NTRK is emerging as an actionable biomarker and oncogenic driver across a wide range of tumour types1–9
NTRK fusions have been identified in at least 25 tumour types in adult and paediatric patients, including:1–9
Central nervous system cancers
- High-grade glioma (adult and paediatric)
Head and neck cancers
- Head and neck cancer
- Mammary analogue secretory carcinoma
- Papillary thyroid cancer (paediatric)
- Thyroid cancer
- Lung cancer
- Infantile fibrosarcoma (paediatric)
- Breast cancer
- Secretory breast carcinoma (adult and paediatric)
- Acute lymphoblastic leukaemia
- Acute myeloid leukaemia
- Multiple myeloma
- Dendritic cell neoplasms
- Gastrointestinal stromal tumour
- Pancreatic cancer
- Colorectal cancer
- Renal cell carcinoma
- Cellular and mixed congenital mesoblastic nephroma (paediatric)
- Spitzoid tumours
This figure is correct as of September 2019.
NTRK fusion+ cancer currently has no known defining clinical or pathological features. Only high quality molecular testing such as next-generation sequencing (NGS) can confirm its presence1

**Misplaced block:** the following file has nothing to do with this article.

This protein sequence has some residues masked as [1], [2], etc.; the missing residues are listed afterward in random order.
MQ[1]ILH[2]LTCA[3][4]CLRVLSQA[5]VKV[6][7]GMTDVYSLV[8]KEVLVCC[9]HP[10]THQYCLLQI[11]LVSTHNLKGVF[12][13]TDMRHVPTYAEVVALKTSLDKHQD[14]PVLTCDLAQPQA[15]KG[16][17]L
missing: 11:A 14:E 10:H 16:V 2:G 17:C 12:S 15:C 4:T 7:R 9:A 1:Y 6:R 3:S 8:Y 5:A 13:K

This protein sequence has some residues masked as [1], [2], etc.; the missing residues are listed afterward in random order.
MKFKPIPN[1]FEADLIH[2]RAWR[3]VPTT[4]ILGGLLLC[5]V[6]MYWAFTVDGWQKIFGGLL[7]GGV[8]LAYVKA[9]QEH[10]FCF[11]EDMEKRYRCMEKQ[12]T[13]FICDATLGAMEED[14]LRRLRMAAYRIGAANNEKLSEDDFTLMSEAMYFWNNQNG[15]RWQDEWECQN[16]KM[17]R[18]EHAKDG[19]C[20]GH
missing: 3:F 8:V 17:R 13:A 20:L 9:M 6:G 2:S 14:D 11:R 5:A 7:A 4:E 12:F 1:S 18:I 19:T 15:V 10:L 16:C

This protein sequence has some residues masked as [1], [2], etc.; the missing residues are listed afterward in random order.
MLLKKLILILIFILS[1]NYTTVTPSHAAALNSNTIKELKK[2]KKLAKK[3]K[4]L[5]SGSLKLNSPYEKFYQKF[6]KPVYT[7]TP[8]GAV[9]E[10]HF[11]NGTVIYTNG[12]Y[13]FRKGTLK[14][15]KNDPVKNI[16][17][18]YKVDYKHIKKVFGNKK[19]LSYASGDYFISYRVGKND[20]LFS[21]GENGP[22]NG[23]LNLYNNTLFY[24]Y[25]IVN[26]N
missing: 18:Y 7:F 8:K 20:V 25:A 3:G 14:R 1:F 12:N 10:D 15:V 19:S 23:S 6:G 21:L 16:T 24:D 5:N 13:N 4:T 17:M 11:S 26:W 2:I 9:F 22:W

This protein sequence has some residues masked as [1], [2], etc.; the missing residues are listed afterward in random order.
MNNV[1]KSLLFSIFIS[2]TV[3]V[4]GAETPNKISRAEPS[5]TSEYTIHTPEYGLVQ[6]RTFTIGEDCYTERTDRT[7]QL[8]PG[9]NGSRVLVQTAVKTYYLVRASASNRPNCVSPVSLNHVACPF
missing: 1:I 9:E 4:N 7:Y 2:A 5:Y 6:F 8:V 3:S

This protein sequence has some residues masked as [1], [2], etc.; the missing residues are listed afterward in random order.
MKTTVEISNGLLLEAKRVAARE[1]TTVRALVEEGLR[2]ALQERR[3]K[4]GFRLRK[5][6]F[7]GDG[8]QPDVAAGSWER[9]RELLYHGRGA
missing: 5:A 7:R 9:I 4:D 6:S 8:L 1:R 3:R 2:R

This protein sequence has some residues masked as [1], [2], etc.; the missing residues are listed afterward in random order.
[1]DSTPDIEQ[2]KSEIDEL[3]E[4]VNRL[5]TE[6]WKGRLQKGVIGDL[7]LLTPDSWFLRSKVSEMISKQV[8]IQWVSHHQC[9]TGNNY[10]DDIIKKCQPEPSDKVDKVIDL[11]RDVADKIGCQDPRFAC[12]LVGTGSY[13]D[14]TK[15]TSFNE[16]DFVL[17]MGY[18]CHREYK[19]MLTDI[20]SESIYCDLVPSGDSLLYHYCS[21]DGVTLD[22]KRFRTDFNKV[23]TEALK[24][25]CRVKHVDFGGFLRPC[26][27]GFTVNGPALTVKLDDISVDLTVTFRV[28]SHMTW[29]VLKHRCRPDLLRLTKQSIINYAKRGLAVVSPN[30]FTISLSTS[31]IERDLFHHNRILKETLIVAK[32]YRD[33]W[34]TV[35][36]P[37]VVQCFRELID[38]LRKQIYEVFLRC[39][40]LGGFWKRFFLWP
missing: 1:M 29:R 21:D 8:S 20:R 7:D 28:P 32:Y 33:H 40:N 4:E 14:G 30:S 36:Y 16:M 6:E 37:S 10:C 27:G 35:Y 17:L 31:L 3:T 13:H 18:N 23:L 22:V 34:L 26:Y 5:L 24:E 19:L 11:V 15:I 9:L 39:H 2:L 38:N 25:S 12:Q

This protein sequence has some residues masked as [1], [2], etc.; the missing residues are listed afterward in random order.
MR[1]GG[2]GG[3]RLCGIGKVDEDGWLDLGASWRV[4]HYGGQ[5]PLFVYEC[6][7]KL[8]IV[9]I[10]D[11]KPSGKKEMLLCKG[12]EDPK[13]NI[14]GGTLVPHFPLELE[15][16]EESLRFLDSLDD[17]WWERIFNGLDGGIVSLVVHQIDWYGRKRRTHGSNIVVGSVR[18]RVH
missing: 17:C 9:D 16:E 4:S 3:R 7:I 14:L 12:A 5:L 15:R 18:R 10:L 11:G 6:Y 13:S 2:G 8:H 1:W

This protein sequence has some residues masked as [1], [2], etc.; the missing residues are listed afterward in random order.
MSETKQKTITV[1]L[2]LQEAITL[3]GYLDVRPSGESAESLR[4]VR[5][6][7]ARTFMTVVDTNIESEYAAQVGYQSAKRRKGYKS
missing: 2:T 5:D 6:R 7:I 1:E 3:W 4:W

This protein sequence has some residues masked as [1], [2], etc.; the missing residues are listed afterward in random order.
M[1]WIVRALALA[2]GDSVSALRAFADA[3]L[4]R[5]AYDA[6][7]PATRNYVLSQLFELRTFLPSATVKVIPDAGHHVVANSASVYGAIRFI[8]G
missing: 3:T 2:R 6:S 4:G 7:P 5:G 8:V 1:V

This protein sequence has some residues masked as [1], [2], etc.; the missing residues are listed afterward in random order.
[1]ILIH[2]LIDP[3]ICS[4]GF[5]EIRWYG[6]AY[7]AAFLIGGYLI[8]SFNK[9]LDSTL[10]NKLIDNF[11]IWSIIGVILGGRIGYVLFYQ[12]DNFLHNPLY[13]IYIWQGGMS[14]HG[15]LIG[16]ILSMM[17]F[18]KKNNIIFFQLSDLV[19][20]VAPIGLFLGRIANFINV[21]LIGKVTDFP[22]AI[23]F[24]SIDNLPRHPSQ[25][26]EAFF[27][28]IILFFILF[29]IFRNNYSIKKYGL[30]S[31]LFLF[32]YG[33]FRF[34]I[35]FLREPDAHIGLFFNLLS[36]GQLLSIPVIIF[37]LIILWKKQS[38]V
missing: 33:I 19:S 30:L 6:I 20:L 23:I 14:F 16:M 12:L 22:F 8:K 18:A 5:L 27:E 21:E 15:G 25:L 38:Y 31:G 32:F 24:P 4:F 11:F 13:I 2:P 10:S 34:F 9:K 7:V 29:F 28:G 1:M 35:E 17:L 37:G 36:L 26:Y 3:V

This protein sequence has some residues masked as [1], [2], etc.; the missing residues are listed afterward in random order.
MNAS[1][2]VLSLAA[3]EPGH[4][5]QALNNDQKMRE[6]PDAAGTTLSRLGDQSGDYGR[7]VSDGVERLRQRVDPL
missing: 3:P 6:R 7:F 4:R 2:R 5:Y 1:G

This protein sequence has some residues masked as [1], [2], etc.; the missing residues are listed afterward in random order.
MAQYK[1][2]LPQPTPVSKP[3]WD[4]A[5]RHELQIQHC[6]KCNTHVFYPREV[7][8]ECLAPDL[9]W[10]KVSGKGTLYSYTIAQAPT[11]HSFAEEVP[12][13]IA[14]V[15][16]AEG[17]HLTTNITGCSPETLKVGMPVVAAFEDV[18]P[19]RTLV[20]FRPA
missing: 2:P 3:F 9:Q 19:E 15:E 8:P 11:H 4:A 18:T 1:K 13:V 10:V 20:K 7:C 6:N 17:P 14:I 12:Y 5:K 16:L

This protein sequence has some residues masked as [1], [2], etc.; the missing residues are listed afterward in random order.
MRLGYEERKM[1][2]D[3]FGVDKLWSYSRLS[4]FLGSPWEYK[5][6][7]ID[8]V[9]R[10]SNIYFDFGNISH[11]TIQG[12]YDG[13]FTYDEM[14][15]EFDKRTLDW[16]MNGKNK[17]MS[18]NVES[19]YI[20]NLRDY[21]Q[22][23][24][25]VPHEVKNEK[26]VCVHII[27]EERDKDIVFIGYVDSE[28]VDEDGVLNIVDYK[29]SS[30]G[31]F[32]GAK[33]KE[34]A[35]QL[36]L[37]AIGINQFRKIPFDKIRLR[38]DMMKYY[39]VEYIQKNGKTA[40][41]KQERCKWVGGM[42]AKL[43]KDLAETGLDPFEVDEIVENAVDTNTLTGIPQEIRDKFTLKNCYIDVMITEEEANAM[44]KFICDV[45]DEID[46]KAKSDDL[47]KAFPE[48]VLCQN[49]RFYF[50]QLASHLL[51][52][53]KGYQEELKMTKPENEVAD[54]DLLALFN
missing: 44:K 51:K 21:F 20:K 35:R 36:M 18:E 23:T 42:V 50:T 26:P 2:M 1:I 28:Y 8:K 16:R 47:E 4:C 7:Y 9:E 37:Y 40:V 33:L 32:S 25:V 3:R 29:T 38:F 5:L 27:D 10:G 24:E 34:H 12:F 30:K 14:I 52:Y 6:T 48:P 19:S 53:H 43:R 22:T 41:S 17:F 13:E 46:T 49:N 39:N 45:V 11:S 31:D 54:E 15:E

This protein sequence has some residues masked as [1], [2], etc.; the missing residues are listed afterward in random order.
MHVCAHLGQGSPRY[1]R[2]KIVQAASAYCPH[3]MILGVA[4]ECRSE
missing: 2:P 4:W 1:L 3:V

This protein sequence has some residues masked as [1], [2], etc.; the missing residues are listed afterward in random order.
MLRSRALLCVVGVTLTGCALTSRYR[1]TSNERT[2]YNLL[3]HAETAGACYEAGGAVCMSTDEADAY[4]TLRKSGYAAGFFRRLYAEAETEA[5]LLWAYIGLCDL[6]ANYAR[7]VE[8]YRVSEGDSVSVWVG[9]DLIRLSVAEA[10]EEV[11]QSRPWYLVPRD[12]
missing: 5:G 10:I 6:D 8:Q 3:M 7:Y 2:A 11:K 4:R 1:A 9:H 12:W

It is important to ensure that the diagnostic test covers NTRK 1, 2, 3 fusion genes and is validated with appropriate reference standards.
Figure adapted from Marchio C. et al , 2019.
High quality molecular testing is needed to uncover NTRK fusion+ cancer1,11,12
NTRKs plays an important role in healthy tissue
- The NTRK (neurotrophic tropomyosin receptor kinase) receptor family is encoded by the three NTRK genes that code for three proteins1
- In healthy tissue, the NTRK pathway is involved in the development and functioning of the nervous system as well as cell survival3,13
NTRK gene fusions create oncogenic proteins3
- Each of the three NTRK genes can combine with multiple fusion partners to create oncogenic proteins1–3,14
- So far, 25 distinct fusions have been identified1
The oncogenic proteins drive cancer through aberrant signalling1,3–6
- The oncogenic chimera proteins activate a signalling cascade implicated in cell proliferation, survival and angiogenesis1,3–6
ESMO, European Society for Medical Oncology; FISH, DNA fluorescence in situ hybridisation; IHC, immunohistochemistry; NGS, next-generation sequencing; RT-PCR, reverse-transcriptase polymerase chain reaction.
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de Lartigue J. TRK inhibitors advance rapidly in “tumor-agnostic” paradigm. OncologyLive 2017;18.
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